Jane P. Davenport and Daniel Moss

There is a fierce battle brewing on Capitol Hill between scientists and environmental organizations on the one side and industry groups on the other concerning a proposal by NOAA Fisheries to update its 2008 vessel speed regulation protecting the North Atlantic right whale.   

Vessel strikes, which cause bleeding and blunt force trauma, are one of the two primary causes of death and injury for the critically endangered right whale. Since right whales are dark-skinned, lack a dorsal fin, and swim just below the surface, vessel captains rarely see them in time to avoid collisions. With fewer than 340 surviving animals and only 70 reproductive females, the future of this species is dependent upon targeted science-based measures to reduce vessel speeds at times and in areas where right whales are at greatest risk.  

North Atlantic Right Whale
Tucker Joenz

Just like lower speed limits in school zones to protect children, seasonal slowdowns are needed to protect right whales in danger zones. NOAA Fisheries’ science-based vessel speed proposal establishes seasonal slow speed zones as well as dynamic speed zones for vessels 35 ft or longer to substantially reduce lethal collision risk.   

Although some industry opposition centers around alleged risks to human safety from slower speeds, the proposed rule acknowledges emergency situations that threaten human health, safety or life and will expand existing safety exemption measures to ensure human health and safety always come first. Additionally, vessel collisions with large whales are also risky to people and in U.S. waters have resulted in injuries to occupants and necessitated Coast Guard rescues.   

Seasonal slow speed zones are especially important during and after right whale calving season as mother-calf pairs are highly vulnerable to strikes. These pairs spend a considerable amount of time near the surface, making them more susceptible to collisions with boats. Unfortunately, over the past several years, vessel collisions have killed at least three right whale calves and a first-time mother in U.S. waters. Odds are, there is a 1 in 14 chance a calf will be killed by a vessel strike before they turn one.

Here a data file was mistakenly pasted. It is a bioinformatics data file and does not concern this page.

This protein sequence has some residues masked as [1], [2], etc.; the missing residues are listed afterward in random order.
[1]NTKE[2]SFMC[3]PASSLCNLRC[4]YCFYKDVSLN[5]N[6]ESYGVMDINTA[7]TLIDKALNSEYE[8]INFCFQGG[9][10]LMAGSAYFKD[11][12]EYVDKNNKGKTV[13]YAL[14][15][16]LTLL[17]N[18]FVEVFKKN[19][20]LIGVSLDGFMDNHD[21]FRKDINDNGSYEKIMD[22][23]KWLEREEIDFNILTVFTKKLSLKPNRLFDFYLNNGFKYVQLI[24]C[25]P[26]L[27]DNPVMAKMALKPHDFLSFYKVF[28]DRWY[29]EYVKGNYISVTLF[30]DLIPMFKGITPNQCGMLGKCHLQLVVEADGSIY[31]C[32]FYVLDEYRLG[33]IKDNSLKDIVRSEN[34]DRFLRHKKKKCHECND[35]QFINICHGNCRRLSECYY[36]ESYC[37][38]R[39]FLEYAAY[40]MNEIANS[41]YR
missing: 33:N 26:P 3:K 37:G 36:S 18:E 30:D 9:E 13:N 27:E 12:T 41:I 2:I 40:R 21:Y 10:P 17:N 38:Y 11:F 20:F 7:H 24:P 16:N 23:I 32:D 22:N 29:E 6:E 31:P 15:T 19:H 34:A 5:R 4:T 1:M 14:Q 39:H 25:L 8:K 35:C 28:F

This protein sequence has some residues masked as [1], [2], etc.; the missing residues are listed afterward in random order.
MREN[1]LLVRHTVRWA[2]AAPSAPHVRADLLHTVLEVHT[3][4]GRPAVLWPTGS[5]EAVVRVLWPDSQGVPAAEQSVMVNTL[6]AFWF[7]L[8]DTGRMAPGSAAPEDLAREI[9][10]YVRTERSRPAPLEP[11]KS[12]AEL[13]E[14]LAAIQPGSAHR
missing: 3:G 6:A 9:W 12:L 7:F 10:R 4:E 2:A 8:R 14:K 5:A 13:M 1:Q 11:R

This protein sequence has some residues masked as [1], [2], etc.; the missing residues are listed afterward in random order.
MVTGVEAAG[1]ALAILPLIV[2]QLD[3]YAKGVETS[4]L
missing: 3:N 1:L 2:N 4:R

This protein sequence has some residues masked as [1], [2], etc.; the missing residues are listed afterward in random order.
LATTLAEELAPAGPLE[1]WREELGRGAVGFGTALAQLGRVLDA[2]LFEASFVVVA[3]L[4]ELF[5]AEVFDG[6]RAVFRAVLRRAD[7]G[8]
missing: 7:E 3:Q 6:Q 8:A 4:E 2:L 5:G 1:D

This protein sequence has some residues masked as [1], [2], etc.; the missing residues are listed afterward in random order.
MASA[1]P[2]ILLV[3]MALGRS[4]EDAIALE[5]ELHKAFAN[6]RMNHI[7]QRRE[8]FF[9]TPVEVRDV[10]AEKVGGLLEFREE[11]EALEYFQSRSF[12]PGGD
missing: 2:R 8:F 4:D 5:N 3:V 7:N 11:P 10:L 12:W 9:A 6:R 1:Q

North Atlantic Right Whale

Right whale deaths are significantly outpacing right whale births. The math is simple but terrible. A species that loses more individuals than it produces is on the path to extinction.  If current trends continue without regulatory action, we will likely witness the functional extinction of the right whale by 2035. In the last seven years alone, there have been 34 observed right whale deaths. The true number is much higher, as only one-third of right whale deaths are ever documented. In addition, there have been 31 observed serious (i.e., likely lethal) injuries from vessel strikes and entanglements.  

Congress voted to pause a rulemaking to address right whale entanglements, the other leading cause of death for right whales, for the next four years, making slowing vessels the only regulatory measure the administration can take to protect right whales in U.S. waters before 2028.  

Defenders of Wildlife is urging action to protect this species. NOAA is required under the Marine Mammal Protection Act, that was enacted by Congress to protect the North Atlantic right whale. Yet, political interference from Congress in the forms of harmful extinction riders, is impeding the deployment of science-based conservation measures to address these threats and is unequivocally pushing the world’s population of the last remaining right whales to extinction. 

 We need your help in asking your elected representatives to support the proposed vessel speed rule and allow NOAA Fisheries to finalize the rule free of political interference. 


Jane Davenport headshot

Jane P. Davenport

Senior Attorney
Jane Davenport’s litigation and legal advocacy work for Defenders focuses on two main areas: first, protecting marine species such as sharks, sea turtles, and marine mammals from direct and incidental take in fisheries; and second, protecting freshwater aquatic species from habitat destruction and pollution from surface coal mining.
Daniel Moss

Daniel Moss

Senior Government Relations Representative

Areas of Expertise: Federal legislative process, budget and appropriations, nonlethal approaches to reducing conflicts with wildlife, marine mammal protection, the North Atlantic right whale, protection


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